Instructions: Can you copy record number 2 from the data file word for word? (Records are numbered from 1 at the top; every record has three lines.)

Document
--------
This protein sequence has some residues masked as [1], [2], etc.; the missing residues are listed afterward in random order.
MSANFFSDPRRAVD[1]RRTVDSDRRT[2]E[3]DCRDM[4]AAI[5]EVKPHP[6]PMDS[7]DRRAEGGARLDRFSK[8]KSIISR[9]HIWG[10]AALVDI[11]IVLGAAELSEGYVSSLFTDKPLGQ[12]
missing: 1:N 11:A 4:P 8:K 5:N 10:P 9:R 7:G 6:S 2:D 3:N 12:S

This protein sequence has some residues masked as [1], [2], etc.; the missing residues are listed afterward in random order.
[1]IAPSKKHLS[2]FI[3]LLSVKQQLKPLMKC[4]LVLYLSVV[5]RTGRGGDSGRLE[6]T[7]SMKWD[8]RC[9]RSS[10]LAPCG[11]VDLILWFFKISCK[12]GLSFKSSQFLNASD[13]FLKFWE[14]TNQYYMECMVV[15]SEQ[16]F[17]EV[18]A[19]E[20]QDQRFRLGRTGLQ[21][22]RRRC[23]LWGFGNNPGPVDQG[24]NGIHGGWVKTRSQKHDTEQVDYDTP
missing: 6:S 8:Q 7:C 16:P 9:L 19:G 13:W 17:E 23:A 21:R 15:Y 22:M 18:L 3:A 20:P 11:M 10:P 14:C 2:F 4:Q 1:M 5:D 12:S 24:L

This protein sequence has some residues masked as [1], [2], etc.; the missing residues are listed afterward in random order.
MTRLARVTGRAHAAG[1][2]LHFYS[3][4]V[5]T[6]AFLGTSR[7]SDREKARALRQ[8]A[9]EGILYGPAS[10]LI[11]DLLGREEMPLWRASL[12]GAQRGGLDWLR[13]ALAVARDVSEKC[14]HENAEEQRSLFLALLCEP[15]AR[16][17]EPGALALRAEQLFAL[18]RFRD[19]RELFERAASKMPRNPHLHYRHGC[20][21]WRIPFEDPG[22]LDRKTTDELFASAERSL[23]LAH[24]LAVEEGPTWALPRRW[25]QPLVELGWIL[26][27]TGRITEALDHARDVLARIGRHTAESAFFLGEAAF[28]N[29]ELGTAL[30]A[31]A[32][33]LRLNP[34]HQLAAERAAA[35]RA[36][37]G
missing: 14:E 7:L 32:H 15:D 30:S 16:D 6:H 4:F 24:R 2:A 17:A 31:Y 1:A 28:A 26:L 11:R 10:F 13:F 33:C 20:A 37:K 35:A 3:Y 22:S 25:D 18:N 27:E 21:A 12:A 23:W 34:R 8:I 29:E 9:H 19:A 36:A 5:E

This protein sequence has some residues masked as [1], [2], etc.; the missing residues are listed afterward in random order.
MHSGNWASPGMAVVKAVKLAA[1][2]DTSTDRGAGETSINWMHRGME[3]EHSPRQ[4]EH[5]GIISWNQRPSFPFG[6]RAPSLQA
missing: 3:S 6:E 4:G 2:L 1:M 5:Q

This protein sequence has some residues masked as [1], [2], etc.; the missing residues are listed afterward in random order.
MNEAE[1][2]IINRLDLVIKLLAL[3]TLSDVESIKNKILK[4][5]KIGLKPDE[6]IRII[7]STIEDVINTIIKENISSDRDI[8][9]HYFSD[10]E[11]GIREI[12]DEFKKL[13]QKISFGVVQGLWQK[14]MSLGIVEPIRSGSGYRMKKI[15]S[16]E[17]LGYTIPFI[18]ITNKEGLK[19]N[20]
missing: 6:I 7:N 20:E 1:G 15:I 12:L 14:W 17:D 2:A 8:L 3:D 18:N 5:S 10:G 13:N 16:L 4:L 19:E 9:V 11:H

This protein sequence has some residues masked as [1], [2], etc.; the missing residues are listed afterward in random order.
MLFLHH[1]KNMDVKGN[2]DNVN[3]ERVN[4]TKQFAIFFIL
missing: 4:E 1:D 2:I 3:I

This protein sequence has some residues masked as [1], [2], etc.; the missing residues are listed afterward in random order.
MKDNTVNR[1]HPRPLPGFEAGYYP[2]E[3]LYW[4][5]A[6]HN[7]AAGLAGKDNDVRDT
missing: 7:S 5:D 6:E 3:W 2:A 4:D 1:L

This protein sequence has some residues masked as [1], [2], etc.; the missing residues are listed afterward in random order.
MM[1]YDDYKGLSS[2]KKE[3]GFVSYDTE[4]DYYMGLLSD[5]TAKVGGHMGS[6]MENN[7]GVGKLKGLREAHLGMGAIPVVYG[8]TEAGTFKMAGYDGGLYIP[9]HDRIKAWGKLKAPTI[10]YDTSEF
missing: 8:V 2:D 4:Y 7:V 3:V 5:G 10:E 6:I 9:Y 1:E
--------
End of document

This protein sequence has some residues masked as [1], [2], etc.; the missing residues are listed afterward in random order.
[1]IAPSKKHLS[2]FI[3]LLSVKQQLKPLMKC[4]LVLYLSVV[5]RTGRGGDSGRLE[6]T[7]SMKWD[8]RC[9]RSS[10]LAPCG[11]VDLILWFFKISCK[12]GLSFKSSQFLNASD[13]FLKFWE[14]TNQYYMECMVV[15]SEQ[16]F[17]EV[18]A[19]E[20]QDQRFRLGRTGLQ[21][22]RRRC[23]LWGFGNNPGPVDQG[24]NGIHGGWVKTRSQKHDTEQVDYDTP
missing: 6:S 8:Q 7:C 16:P 9:L 19:G 13:W 17:E 23:A 21:R 15:Y 22:M 18:L 3:A 20:P 11:M 10:P 14:C 2:F 4:Q 1:M 5:D 12:S 24:L